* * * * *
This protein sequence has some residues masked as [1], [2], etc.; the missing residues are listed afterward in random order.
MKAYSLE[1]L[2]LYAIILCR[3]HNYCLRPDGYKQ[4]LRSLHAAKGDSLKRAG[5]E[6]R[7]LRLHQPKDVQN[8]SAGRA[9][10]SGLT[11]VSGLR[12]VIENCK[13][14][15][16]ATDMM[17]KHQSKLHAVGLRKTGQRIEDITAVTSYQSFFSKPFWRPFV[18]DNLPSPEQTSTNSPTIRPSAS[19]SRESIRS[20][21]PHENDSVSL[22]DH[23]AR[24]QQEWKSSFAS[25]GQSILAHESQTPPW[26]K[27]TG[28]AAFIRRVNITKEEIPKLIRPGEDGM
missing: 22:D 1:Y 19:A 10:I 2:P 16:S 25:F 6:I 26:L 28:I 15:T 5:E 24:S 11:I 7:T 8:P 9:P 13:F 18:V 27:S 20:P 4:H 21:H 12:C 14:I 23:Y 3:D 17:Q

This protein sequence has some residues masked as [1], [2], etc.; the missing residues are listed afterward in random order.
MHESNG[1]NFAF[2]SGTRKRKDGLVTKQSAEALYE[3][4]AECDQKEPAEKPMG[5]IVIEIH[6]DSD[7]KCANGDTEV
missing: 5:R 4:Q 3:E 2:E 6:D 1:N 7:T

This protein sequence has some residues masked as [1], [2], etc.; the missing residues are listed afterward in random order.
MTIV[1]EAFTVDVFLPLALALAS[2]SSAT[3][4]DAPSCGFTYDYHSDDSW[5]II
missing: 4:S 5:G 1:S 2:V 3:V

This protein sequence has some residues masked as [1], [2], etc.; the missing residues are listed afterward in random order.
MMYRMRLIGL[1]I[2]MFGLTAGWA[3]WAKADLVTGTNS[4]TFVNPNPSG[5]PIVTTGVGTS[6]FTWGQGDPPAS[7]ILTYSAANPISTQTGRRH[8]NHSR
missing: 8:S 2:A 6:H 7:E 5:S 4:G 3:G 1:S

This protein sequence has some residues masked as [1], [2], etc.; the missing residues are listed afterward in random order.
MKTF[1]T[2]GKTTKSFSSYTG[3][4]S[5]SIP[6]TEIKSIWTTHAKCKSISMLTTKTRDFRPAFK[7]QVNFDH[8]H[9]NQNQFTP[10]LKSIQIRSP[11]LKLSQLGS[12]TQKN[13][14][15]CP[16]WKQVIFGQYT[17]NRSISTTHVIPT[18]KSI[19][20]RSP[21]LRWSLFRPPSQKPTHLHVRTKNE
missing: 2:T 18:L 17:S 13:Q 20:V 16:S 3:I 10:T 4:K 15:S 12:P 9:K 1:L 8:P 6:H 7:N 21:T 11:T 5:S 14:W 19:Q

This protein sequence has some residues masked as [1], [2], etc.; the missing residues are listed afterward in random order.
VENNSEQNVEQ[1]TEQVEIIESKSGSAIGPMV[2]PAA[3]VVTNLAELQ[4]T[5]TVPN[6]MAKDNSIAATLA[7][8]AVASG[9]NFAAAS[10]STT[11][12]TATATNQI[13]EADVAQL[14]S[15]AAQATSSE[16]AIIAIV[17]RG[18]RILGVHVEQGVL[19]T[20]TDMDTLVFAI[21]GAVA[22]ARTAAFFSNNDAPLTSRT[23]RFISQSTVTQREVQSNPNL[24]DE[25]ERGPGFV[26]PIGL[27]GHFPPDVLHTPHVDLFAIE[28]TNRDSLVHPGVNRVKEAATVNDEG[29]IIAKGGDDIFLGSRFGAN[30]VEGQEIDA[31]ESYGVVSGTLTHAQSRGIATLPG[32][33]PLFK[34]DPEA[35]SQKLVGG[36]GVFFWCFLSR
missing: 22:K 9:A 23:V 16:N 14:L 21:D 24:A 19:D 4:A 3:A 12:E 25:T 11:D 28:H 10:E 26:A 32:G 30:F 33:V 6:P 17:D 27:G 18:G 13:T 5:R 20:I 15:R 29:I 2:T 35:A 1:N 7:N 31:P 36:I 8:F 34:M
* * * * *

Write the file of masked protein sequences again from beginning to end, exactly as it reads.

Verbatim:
This protein sequence has some residues masked as [1], [2], etc.; the missing residues are listed afterward in random order.
MKAYSLE[1]L[2]LYAIILCR[3]HNYCLRPDGYKQ[4]LRSLHAAKGDSLKRAG[5]E[6]R[7]LRLHQPKDVQN[8]SAGRA[9][10]SGLT[11]VSGLR[12]VIENCK[13][14][15][16]ATDMM[17]KHQSKLHAVGLRKTGQRIEDITAVTSYQSFFSKPFWRPFV[18]DNLPSPEQTSTNSPTIRPSAS[19]SRESIRS[20][21]PHENDSVSL[22]DH[23]AR[24]QQEWKSSFAS[25]GQSILAHESQTPPW[26]K[27]TG[28]AAFIRRVNITKEEIPKLIRPGEDGM
missing: 22:D 1:Y 19:A 10:I 2:P 16:S 25:F 6:I 26:L 28:I 15:T 5:E 24:S 11:I 7:T 8:P 9:P 13:F 18:V 27:S 20:P 4:H 21:H 12:C 14:I 23:Y 3:D 17:Q

This protein sequence has some residues masked as [1], [2], etc.; the missing residues are listed afterward in random order.
MHESNG[1]NFAF[2]SGTRKRKDGLVTKQSAEALYE[3][4]AECDQKEPAEKPMG[5]IVIEIH[6]DSD[7]KCANGDTEV
missing: 5:R 4:Q 3:E 2:E 6:D 1:N 7:T

This protein sequence has some residues masked as [1], [2], etc.; the missing residues are listed afterward in random order.
MTIV[1]EAFTVDVFLPLALALAS[2]SSAT[3][4]DAPSCGFTYDYHSDDSW[5]II
missing: 4:S 5:G 1:S 2:V 3:V

This protein sequence has some residues masked as [1], [2], etc.; the missing residues are listed afterward in random order.
MMYRMRLIGL[1]I[2]MFGLTAGWA[3]WAKADLVTGTNS[4]TFVNPNPSG[5]PIVTTGVGTS[6]FTWGQGDPPAS[7]ILTYSAANPISTQTGRRH[8]NHSR
missing: 8:S 2:A 6:H 7:E 5:S 4:G 3:G 1:S

This protein sequence has some residues masked as [1], [2], etc.; the missing residues are listed afterward in random order.
MKTF[1]T[2]GKTTKSFSSYTG[3][4]S[5]SIP[6]TEIKSIWTTHAKCKSISMLTTKTRDFRPAFK[7]QVNFDH[8]H[9]NQNQFTP[10]LKSIQIRSP[11]LKLSQLGS[12]TQKN[13][14][15]CP[16]WKQVIFGQYT[17]NRSISTTHVIPT[18]KSI[19][20]RSP[21]LRWSLFRPPSQKPTHLHVRTKNE
missing: 2:T 18:L 17:S 13:Q 20:V 16:S 3:I 10:T 4:K 15:S 12:P 9:K 1:L 8:P 6:H 7:N 21:T 11:T 5:S 14:W 19:Q

This protein sequence has some residues masked as [1], [2], etc.; the missing residues are listed afterward in random order.
VENNSEQNVEQ[1]TEQVEIIESKSGSAIGPMV[2]PAA[3]VVTNLAELQ[4]T[5]TVPN[6]MAKDNSIAATLA[7][8]AVASG[9]NFAAAS[10]STT[11][12]TATATNQI[13]EADVAQL[14]S[15]AAQATSSE[16]AIIAIV[17]RG[18]RILGVHVEQGVL[19]T[20]TDMDTLVFAI[21]GAVA[22]ARTAAFFSNNDAPLTSRT[23]RFISQSTVTQREVQSNPNL[24]DE[25]ERGPGFV[26]PIGL[27]GHFPPDVLHTPHVDLFAIE[28]TNRDSLVHPGVNRVKEAATVNDEG[29]IIAKGGDDIFLGSRFGAN[30]VEGQEIDA[31]ESYGVVSGTLTHAQSRGIATLPG[32][33]PLFK[34]DPEA[35]SQKLVGG[36]GVFFWCFLSR
missing: 22:K 9:A 23:V 16:N 14:L 21:D 24:A 19:D 4:A 3:A 12:E 25:T 11:D 28:H 10:E 26:A 32:G 30:F 33:V 6:P 17:D 27:G 18:G 13:T 5:R 20:I 15:R 29:I 2:T 35:A 1:N 7:N 31:P 36:I 8:F 34:M